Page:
Preparations for Lebanon’s presidential election are in full swing, but to call the process a “campaign” would be very misleading.
Every day, there are statements, meetings and other items that some consider pertinent to electing a successor to President Michel Sleiman. One of the chief indications of dysfunction is that the loudest calls are focused on the need to hold the election “on time,” in line with deadlines set down by the Constitution – the fact that missing the deadlines remains a possibility shows how fragile the entire process is.
Otherwise, the public hears repeatedly about how the next president should exhibit certain “characteristics” or “personal traits.”
This can be translated as follows: Half a dozen or so national power-brokers are busy figuring out how to engineer an agreement on a certain figure, in order to spare the country the painful burden of actually seeing MPs vote, and take responsibility for their choice.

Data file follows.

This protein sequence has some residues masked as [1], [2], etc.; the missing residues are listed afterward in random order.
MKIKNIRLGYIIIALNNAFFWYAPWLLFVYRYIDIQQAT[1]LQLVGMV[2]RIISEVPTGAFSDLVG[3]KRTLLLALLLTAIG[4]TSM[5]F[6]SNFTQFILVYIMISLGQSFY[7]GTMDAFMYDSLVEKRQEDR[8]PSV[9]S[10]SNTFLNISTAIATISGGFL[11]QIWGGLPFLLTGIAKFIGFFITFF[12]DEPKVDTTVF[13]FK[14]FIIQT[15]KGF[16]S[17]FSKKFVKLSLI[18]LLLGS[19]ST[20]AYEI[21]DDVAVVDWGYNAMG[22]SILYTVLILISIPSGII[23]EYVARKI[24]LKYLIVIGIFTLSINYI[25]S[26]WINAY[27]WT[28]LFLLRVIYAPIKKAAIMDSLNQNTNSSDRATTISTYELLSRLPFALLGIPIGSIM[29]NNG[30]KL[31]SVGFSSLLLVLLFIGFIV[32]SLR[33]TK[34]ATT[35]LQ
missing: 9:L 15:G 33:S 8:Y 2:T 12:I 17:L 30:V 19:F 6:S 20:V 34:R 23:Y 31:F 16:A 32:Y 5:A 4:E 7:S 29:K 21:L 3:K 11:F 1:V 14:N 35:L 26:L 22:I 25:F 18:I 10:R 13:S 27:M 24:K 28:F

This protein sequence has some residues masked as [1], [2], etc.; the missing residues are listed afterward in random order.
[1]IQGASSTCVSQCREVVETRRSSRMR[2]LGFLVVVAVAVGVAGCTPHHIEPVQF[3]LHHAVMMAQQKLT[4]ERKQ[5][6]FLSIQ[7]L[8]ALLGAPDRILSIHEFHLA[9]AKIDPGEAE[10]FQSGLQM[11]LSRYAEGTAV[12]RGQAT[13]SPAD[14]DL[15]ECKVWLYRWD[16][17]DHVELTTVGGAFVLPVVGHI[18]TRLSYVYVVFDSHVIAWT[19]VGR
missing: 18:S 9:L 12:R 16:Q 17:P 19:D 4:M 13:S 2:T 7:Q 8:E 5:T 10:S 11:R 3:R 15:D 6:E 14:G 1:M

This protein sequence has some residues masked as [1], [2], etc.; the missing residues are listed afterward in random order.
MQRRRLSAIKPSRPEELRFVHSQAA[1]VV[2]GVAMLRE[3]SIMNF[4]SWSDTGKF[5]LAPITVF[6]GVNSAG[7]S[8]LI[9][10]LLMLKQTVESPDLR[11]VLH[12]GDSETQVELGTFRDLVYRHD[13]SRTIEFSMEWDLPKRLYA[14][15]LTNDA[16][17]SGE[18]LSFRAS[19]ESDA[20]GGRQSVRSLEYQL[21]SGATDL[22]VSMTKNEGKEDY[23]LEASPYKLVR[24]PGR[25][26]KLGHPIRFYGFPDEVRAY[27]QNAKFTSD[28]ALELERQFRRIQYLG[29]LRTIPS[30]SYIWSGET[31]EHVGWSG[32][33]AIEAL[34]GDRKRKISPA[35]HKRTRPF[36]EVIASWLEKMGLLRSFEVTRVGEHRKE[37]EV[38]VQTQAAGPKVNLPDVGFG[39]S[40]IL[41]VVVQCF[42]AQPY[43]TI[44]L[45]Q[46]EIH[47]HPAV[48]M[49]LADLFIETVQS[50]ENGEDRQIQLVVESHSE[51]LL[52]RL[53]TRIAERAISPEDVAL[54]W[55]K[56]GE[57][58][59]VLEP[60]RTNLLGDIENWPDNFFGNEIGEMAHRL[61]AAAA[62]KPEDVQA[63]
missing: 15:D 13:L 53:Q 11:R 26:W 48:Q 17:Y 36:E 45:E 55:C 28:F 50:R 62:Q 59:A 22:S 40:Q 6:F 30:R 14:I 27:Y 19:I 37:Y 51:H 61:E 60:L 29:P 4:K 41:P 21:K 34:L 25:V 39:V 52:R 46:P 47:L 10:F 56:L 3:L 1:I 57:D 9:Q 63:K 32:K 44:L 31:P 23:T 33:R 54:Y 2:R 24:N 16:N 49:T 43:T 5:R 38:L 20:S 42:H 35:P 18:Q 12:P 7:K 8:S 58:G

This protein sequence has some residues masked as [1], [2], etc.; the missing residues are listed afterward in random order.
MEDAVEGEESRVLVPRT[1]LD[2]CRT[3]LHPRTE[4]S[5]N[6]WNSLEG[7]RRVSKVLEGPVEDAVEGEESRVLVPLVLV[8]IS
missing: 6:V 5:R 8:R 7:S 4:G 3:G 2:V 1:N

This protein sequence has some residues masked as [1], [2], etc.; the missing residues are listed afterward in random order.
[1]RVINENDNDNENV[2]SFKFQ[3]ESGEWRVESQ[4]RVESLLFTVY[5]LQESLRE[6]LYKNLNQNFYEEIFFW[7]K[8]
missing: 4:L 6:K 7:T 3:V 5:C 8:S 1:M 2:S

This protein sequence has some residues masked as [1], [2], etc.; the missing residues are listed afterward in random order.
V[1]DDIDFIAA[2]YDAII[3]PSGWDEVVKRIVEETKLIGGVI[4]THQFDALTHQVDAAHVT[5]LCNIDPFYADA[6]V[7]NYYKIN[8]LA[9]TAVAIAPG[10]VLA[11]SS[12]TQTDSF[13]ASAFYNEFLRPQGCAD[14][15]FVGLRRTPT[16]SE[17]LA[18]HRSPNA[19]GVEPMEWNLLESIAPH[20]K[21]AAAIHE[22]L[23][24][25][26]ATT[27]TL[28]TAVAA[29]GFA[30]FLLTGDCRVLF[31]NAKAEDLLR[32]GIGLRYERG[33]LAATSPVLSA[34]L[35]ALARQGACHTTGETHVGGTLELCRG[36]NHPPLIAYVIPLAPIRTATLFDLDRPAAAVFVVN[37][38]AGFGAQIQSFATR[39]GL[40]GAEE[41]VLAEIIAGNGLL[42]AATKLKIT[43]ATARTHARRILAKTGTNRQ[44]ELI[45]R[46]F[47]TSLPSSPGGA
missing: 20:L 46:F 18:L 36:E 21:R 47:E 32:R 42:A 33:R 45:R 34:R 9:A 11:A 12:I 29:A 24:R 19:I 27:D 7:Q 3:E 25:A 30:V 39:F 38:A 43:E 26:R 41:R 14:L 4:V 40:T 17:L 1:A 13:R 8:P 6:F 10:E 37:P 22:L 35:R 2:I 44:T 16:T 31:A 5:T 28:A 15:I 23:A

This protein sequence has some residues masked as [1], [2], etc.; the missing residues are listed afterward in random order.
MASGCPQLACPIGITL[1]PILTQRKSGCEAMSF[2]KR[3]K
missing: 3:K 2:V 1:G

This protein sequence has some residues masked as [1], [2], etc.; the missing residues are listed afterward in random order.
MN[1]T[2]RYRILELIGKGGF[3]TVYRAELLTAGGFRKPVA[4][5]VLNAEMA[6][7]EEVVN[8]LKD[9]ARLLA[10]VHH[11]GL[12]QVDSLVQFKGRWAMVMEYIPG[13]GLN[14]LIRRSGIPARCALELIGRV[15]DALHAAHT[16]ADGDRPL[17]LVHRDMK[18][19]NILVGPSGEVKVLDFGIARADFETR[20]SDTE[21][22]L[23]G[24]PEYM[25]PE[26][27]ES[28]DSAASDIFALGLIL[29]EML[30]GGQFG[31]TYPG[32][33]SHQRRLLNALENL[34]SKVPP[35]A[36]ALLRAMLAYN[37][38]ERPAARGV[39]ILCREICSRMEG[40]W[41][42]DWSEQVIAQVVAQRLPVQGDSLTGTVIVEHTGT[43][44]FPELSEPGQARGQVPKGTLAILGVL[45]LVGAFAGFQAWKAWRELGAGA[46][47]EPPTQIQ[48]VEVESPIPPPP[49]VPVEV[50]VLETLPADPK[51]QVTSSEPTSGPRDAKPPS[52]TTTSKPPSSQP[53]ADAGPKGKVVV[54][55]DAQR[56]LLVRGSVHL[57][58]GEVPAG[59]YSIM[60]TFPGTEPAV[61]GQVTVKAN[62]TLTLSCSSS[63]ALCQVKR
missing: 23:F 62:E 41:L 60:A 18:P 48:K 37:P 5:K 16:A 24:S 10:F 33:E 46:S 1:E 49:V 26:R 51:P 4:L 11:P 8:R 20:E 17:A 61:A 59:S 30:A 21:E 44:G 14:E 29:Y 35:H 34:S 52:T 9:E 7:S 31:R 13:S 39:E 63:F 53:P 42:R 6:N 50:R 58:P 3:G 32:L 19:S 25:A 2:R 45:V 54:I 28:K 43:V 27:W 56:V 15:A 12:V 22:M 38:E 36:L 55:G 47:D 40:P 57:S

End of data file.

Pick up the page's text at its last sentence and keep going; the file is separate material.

While everyone knows that this is how the president is usually – but not always – chosen in Lebanon, very few politicians bother to address the wider public when it comes to policy or programs. Most candidates are content to talk about vague slogans, which might signal certain things to their hard-core followers, but offer little to the average Lebanese.
The political class appears to be content with conducting this type of popularity contest, while people who are looking for something tangible and relevant to their lives are bound to be disappointed. For now, people are hearing the following: Candidate A is viable because group B likes him. And politicians wonder why more and more people continue to tune them out, and get on with the business of securing a second passport.
A version of this article appeared in the print edition of The Daily Star on March 31, 2014, on page 7.